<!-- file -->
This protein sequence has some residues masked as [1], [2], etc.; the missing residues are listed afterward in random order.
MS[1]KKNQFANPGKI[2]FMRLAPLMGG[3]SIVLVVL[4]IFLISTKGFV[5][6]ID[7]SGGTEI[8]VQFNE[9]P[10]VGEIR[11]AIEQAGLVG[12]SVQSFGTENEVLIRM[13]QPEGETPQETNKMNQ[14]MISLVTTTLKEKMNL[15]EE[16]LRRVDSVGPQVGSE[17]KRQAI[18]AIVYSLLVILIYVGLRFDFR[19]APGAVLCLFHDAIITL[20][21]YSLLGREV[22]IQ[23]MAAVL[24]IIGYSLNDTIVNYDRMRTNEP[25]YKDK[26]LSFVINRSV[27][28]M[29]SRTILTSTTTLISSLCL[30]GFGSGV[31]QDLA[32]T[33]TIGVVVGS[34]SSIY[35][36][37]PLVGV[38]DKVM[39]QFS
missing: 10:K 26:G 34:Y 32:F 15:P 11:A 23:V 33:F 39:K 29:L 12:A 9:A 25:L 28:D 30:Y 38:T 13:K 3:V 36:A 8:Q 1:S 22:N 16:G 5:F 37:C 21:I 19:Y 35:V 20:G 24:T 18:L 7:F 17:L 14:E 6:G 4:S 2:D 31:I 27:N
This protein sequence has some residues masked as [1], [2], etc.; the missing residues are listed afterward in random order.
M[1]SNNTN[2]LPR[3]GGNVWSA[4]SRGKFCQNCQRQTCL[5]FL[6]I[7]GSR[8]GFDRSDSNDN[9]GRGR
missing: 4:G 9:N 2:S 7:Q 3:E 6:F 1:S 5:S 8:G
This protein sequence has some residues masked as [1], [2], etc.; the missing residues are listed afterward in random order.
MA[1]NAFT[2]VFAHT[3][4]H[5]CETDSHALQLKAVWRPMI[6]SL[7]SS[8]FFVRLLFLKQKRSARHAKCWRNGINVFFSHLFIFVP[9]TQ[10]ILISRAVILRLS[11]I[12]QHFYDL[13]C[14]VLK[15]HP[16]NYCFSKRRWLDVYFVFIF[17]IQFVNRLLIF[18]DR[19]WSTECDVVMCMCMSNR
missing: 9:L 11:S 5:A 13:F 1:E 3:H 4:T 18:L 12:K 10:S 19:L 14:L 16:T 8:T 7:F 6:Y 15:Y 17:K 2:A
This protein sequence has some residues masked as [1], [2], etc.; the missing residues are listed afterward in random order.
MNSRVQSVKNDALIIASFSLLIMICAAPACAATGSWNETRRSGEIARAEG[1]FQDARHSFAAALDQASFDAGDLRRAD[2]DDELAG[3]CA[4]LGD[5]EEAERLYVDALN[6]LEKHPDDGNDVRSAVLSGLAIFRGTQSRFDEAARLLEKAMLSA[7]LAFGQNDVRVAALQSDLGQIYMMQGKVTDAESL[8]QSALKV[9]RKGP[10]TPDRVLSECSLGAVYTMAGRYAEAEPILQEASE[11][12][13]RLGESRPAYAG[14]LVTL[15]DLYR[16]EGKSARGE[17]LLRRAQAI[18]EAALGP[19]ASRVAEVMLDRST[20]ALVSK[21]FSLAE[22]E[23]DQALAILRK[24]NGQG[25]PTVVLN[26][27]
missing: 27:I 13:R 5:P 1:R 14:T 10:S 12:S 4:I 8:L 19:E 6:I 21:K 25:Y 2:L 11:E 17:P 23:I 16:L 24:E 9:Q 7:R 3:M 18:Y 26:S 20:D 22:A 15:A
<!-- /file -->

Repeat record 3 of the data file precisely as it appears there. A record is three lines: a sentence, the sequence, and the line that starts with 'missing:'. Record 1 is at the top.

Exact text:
This protein sequence has some residues masked as [1], [2], etc.; the missing residues are listed afterward in random order.
MA[1]NAFT[2]VFAHT[3][4]H[5]CETDSHALQLKAVWRPMI[6]SL[7]SS[8]FFVRLLFLKQKRSARHAKCWRNGINVFFSHLFIFVP[9]TQ[10]ILISRAVILRLS[11]I[12]QHFYDL[13]C[14]VLK[15]HP[16]NYCFSKRRWLDVYFVFIF[17]IQFVNRLLIF[18]DR[19]WSTECDVVMCMCMSNR
missing: 9:L 11:S 5:A 13:F 1:E 3:H 4:T 18:L 12:K 10:S 19:L 14:L 16:T 8:T 7:F 6:Y 15:Y 17:K 2:A